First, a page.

Construction Spending Edges Higher in March as Housing and Private Nonresidential Categories Rise but Public Outlays Drop to Seven-Year Low
End to Harsh Winter Should Lead to Further Gains in Private Construction But Highway Spending Could Drop Sharply Unless Trust Fund is Replenished Promptly, Association Officials Warn
Total construction spending remained in a holding pattern in March as strong gains in apartment construction and modest growth in homebuilding and private nonresidential activity offset falling public outlays, according to an analysis of new Census Bureau data by the Associated General Contractors of America (AGC). Association officials noted that the construction spending figures may get dramatically worse unless public officials act urgently to maintain federal highway funding.
“Overall construction spending has increased from a year ago but has stayed in a narrow range since December,” said Ken Simonson, the association's chief economist. “It is encouraging that spending remained level despite severe winter weather that may have delayed some projects, and the totals are likely to grow moving into spring.”
Construction put in place totaled $943 billion in March, 0.2 percent above the revised February total and matching the latest estimate for January. Spending in March was 8.4 percent higher than a year earlier.
Private residential construction spending increased by 0.5 percent in March to reach the highest rate since November 2008. The latest total topped the year-ago level by 16 percent. Single-family construction rose 0.2 percent in March and 13 percent year-over-year. Multifamily spending leaped 4.4 percent and 33 percent, respectively.
Private nonresidential spending edged up 0.2 percent for the month and 8.6 percent over 12 months. Most major categories increased from year-ago levels. The largest private segment, power construction—comprising work on oil and gas fields and pipelines as well as electricity projects—rose 2.8 percent over the year. The fastest-growing private type was communication construction, with a 34 percent gain since March 2013.
Public construction spending declined 0.6 percent for the month and 0.8 percent year-over-year, sinking to its lowest mark since November 2006. The largest public segment, highway and street construction, increased 8.5 percent from a year before, but the second-biggest category, educational construction, slumped 5.3 percent.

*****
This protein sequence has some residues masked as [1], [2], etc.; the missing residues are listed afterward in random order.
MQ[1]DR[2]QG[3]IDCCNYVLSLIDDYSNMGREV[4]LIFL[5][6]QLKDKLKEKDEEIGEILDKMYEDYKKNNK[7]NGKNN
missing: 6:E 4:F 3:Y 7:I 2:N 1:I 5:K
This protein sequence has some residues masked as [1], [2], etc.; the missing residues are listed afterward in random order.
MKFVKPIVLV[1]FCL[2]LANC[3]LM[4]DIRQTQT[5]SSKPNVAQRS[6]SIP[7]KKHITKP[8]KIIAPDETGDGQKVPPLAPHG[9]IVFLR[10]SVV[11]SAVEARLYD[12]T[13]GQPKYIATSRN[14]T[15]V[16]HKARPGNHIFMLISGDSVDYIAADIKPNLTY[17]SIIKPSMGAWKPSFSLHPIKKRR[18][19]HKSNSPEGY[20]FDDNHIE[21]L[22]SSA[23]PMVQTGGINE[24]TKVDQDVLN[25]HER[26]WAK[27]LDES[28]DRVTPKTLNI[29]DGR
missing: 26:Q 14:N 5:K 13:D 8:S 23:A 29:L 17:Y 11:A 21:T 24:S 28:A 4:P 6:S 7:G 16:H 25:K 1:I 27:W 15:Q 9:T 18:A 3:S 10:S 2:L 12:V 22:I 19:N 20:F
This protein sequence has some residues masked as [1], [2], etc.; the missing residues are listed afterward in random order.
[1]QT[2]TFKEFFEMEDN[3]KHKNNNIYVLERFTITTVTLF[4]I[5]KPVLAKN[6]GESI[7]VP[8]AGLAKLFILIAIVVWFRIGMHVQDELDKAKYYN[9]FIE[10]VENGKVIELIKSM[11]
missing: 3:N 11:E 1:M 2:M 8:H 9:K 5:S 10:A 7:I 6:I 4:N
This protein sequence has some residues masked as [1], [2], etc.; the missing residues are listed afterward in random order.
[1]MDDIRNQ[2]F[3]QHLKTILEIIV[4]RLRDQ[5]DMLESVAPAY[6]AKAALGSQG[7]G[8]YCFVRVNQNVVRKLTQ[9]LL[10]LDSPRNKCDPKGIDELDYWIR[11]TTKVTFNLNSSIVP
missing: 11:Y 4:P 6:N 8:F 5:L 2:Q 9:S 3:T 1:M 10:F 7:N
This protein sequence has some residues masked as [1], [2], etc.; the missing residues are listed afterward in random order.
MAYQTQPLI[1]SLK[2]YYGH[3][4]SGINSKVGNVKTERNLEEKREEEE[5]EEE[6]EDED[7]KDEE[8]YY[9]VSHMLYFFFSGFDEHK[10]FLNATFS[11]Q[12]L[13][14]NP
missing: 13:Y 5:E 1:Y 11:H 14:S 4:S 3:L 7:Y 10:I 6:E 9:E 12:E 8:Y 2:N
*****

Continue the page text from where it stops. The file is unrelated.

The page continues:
“All of these trends are likely to continue,” Simonson predicted. “There appears to be plenty of demand for more apartments and many categories of private nonresidential construction. Single-family homebuilding should remain above year-ago levels, although growing much more slowly as the year progresses. Public construction is likely to shrink further, based on what has been proposed or enacted in federal and state budgets.”
Association officials cautioned that the recent increase in highway spending will reverse course if the federal Highway Trust Fund runs out of money this summer. The Trust Fund provides funding to every state to match state spending on highway and bridge repair and construction projects. If the Fund runs out of money, billions of dollars worth of construction projects are likely to be stalled.
“Unless Congress and the administration get together in the next few weeks on a funding plan, thousands of construction projects across the country may have to lay off workers in the height of the construction season,” said Stephen E. Sandherr, the association’s chief executive officer. “There is no time left for political posturing; construction workers and companies need immediate assurance that they will be paid on time for their work.”